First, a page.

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The servitude of the negroes lay with weight upon his mind; he often made it the subject of conversation, and revolved several plans for their general emancipation. His industry was unremitted, and his method so exact, that all the complicated business of his military command and civil administration was managed without confusion and without hurry. Not feeling the lust of power, and ambitious only for honorable fame, he devoted himself to his country upon the most disinterested principles, and his actions wore not the semblance, but the reality, of virtue: the purity of his motives was accredited, and absolute confidence placed in his patriotism. While filling a public station, the performance of his duty took the place of pleasure, emolument, and every private consideration. During the more critical years of the war, a smile was scarcely seen upon his countenance; he gave himself no moments of relaxation, but his whole mind was engrossed to execute successfully his trust. He was as eminent for piety as for patriotism; his public and private conduct evince, that he impressively felt a sense of the superintendence of God, and of the dependence of man. In his addresses, while at the head of the army and of the national government, he gratefully noticed the signal blessings of Providence, and fervently commended his country to divine benediction. In private, he was known to have been habitually devout. In the establishment of his presidential household, he reserved to himself the Sabbath, free from the interruptions of private visits or public business; and, throughout the eight years of his civil administration, he gave to the institutions of Christianity the influence of his example. Uniting the talents of the soldier with the qualifications of the statesman, and pursuing, unmoved by difficulties, the noblest end by the purest means, he had the supreme satisfaction of beholding the complete success of his great military and civil services, in the independence and happiness of his country. He died, after a short illness, on the 14th of December, 1799. He was buried with the honors due to the noble founder of a happy and prosperous republic. History furnishes no parallel to the character of Washington. He stands on an unapproached eminence—distinguished almost beyond humanity for self-command, intrepidity, soundness of judgment, rectitude of purpose, and deep, ever-active piety.
John ADAMs, a distinguished patriot of the American revolution, was born in 1735, at Braintree, Massachusetts. He was educated at the University of Cambridge, and received the degree of master of arts, in 1758. At this time he entered the office of Jeremiah Gridley, a lawyer of the highest eminence, to complete his legal studies; and in the next year he was admitted to the bar of Suffolk. Mr. Adams at an early age espoused the cause of his country, and received numerous marks of the public confidence and respect. He took a prominent part in every leading measure, and served on several committees which reported some of the most important state papers of the time. He was elected a member of the Congress, and was among the foremost in recommending the adoption of an independent government. It has been affirmed by Mr. Jefferson himself, “that the great pillar of support to the declaration of independence, and its ablest advocate and champion on the floor of the house, was John Adams.” In 1777, he was chosen commissioner to the court of Versailles, in the place of Mr. Deane, who was recalled. On his return, about a year afterwards, he was elected a member of the Convention to prepare a form of government for the state of Massachusetts, and placed on the sub-committee chosen to draught the project of a constitution. Three months after his return, Congress sent him abroad with two commissions, one as minister plenipotentiary to negotiate a peace, the other to form a commercial treaty with Great Britain. In June, 1780, he was appointed, in the place of Mr. Laurens, ambassador to Holland, and in 1782, he repaired to Paris, to commence the negotiation for peace, having previously obtained assurance that Great Britain would recognize the independence of the United States. At the close of the war, Mr. Adams was appointed the first minister to London.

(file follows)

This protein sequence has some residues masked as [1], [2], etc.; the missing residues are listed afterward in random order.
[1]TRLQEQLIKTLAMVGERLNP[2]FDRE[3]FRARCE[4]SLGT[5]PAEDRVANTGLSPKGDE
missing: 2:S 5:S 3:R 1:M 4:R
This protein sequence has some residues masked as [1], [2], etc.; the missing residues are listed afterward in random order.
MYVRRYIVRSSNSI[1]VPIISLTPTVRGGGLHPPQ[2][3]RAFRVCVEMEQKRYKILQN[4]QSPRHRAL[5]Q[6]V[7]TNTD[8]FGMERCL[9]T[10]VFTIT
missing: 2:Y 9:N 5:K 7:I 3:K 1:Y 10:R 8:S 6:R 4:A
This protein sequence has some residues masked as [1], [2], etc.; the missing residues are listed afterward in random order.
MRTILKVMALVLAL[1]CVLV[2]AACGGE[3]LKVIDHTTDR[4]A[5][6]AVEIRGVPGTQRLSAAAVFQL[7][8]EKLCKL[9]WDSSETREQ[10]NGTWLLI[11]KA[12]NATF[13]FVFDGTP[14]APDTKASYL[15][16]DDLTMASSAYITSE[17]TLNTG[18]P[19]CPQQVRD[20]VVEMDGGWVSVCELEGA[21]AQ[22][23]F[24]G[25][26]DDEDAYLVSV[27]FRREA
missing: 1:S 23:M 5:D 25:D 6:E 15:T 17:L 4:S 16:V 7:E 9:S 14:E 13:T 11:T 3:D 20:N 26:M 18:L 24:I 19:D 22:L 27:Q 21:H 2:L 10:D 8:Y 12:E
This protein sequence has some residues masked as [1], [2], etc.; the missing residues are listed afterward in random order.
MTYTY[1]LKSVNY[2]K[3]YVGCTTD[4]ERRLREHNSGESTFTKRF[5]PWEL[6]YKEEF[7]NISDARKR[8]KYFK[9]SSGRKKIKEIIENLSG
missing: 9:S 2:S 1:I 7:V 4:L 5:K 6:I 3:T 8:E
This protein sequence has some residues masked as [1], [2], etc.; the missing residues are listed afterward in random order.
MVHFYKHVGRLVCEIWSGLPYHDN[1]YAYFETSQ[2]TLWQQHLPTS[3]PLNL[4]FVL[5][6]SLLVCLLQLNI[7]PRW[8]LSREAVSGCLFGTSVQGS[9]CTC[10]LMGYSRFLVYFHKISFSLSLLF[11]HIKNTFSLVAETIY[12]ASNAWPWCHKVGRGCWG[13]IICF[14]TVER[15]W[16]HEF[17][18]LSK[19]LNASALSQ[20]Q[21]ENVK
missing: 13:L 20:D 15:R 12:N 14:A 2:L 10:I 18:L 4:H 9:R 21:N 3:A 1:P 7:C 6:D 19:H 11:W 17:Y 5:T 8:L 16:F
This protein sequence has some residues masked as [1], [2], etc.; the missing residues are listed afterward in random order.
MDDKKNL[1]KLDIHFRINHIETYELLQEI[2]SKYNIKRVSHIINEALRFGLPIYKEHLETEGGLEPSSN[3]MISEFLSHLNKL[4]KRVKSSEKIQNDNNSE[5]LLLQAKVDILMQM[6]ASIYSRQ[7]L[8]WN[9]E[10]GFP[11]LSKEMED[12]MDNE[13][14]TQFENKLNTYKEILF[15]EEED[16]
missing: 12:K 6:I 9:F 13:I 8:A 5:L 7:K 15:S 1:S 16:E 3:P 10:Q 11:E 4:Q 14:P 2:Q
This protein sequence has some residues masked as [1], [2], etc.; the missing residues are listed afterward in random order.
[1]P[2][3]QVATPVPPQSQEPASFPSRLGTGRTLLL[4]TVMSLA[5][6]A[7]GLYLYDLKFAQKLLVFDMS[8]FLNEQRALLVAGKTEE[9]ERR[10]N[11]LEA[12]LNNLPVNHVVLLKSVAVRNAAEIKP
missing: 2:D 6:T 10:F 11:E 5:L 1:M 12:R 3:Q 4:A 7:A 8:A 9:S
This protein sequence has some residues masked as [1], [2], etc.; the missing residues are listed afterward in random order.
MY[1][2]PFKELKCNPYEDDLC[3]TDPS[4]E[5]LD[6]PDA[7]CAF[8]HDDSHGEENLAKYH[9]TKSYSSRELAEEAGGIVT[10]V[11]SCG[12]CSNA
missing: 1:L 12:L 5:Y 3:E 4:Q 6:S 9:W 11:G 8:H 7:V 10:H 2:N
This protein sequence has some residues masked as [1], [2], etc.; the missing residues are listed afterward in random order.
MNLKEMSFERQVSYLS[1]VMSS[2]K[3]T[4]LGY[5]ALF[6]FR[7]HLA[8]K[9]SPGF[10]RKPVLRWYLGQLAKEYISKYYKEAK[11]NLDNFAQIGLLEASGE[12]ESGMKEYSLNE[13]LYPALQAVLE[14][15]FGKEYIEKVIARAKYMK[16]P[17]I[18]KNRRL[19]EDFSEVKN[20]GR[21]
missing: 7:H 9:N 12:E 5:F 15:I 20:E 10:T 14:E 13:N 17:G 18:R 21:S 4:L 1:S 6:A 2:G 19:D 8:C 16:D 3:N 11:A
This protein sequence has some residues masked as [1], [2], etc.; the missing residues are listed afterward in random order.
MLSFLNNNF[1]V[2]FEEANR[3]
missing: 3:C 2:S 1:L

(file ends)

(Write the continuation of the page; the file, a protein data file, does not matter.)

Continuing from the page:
In 1789, he was elected vice-president of the United States, and, on the resignation of Washington, succeeded to the presidency, in 1797. After his term of four years had expired, it was found, on the new election, that his adversary, Mr. Jefferson, had succeeded by the majority of one vote. On retiring to his farm in Quincy, Mr. Adams occupied himself with agriculture, obtaining amusement from the literature and politics of the day. The remaining years of his life were passed in almost uninterrupted tranquillity. The account that Mr. Adams gives, in a letter to a friend, of his introduction to George III., at the court of St. James, as the first minister from the rebel colonies, is very interesting. The scene would form a noble picture, highly honorable both to his majesty and the republican minister. Here stood the stern monarch, who had expended more than six hundred millions of dollars, and the lives of two hundred thousand of his subjects, in a vain attempt to subjugate freemen; and by his side stood the man who, in the language of Jefferson, “was the great pillar of support to the declaration of independence, and its ablest advocate and champion on the floor of Congress.” Mr. Adams says, “At one o'clock, on Wednesday, the first of June, 1785, the master of ceremonies called at my house, and went with me to the secretary of state's office, in Cleaveland Row, where the marquis of Caermarthen received and introduced me to Mr. Frazier, his under secretary, who had been, as his lordship said, uninterruptedly in that office through all the changes in administration for thirty years. After a short conversation, Lord Caermarthen invited me to go with him in his coach to court. When we arrived in the ante-chamber, the master of the ceremonies introduced him, and attended me, while the secretary of state went to take the commands of the king. While I stood in this place, where, it seems, all ministers stand upon such occasions, always attended by the master of ceremonies, the room was very full of ministers of state, bishops, and all other sorts of courtiers, as well as the next room, which is the king's bed-chamber. You may well suppose I was the focus of all eyes. I was relieved, however, from the embarrassment of it, by the Swedish and Dutch ministers, who came to me, and entertained me with a very agreeable conversation during the whole time. Some other gentlemen, whom I had seen before, came to make their compliments to me, until the marquis of Caermarthen returned, and desired me to go with him to his majesty. I went with his lordship through the levee room into the king's closet. The door was shut, and I was left with his majesty and the secretary of state alone. I made the three reverences— one at the door, another about half way, and another before the presence, according to the usage established at this and all the northern courts of Europe; and then I addressed myself to his majesty, in the following words:– “Sire: The United States have appointed me minister plenipotentiary to your majesty, and have directed me to deliver to your majesty this letter, which contains the evidence of it. It is in obedience to their express commands, that I have the honor to assure your majesty of their unanimous disposition and desire to cultivate the most friendly and liberal intercourse between your majesty's subjects and their citizens, and of their best wishes for your majesty's health and happiness, and for that of your family. The appointment of a minister from the United States to your majesty's court, will form an epoch in the history of England and America. I think myself more fortunate than all my fellow-citizens, in having the distinguished honor to be the first to stand in your majesty's royal presence in a diplomatic character; and I shall esteem myself the happiest of men, if I can be instrumental in recommending my country more and more to your majesty's royal benevolence, and of restoring an entire esteem, confidence, and affection; or, in better words, the old good nature and the good old humor, between people who, though separated by an ocean, and under different governments, have the same language, a similar religion, a kindred blood. I beg your majesty's permission to add, that, although I have sometimes before been instructed by my country, it was never, in my whole life, in a manner so agreeable to myself.” “The king listened to every word I said, with dignity, it is true, but with apparent emotion. Whether it was my visible agitation—for I felt more than I could express—that touched him, I cannot say; but he was much affected, and answered me with more tremor than I had spoken with, and said:– “Sir : The circumstances of this audience are so extraordinary, the language you have now held is so extremely proper, and the feelings you have discovered so justly adapted to the occasion, that I not only receive with leasure the assurance of the friendly disposition of the É. States, but I am glad the choice has fallen upon you to be their minister. I wish you, sir, to believe, and that it may be understood in America, that I have done nothing in the late contest but what I thought myself indispensably bound to do, by the duty which I owed my people. I will be frank with you. I was the last to conform to the separation; but the separation having become inevitable, I have always said, as I now say, that I would be the first to meet the friendship of the United States as an independent power. The moment I see such sentiments and language as yours prevail, and a disposition to give this country the preference, that moment I shall say, “Let the circumstances of language, religion, and blood, have their natural, full effect.” I dare not say that these were the king's precise words; and it is even possible that I may have, in some particulars, mistaken his meaning; for, although his pronunciation is as distinct as I ever heard, he hesitated sometimes between members of the same period. He was, indeed, much affected, and I was not less so; and therefore I cannot be certain that I was so attentive, heard so clearly, and understood so perfectly, as to be confident of all his words, or sense. This I do say, that the foregoing is his majesty's meaning, as I then understood it, and his own words, as nearly as I can recollect them. The king then asked me whether I came last from France; and, upon my answering in the affirmative, he put on an air of familiarity, and smiling, or rather laughing, said, “There is an opinion among some people that you are not the most attached of all your countrymen to the manners of France.’ I was surprised at this, because I thought it an indiscretion, and a descent from his dignity. I was a little embarrassed; but, determined not to deny truth, on the one hand, nor lead him to infer from it any attachment to England, on the other, I threw off as much gravity as I could, and assumed an air of gayety, and a tone of decision, as far as was decent, and said, ‘That opinion,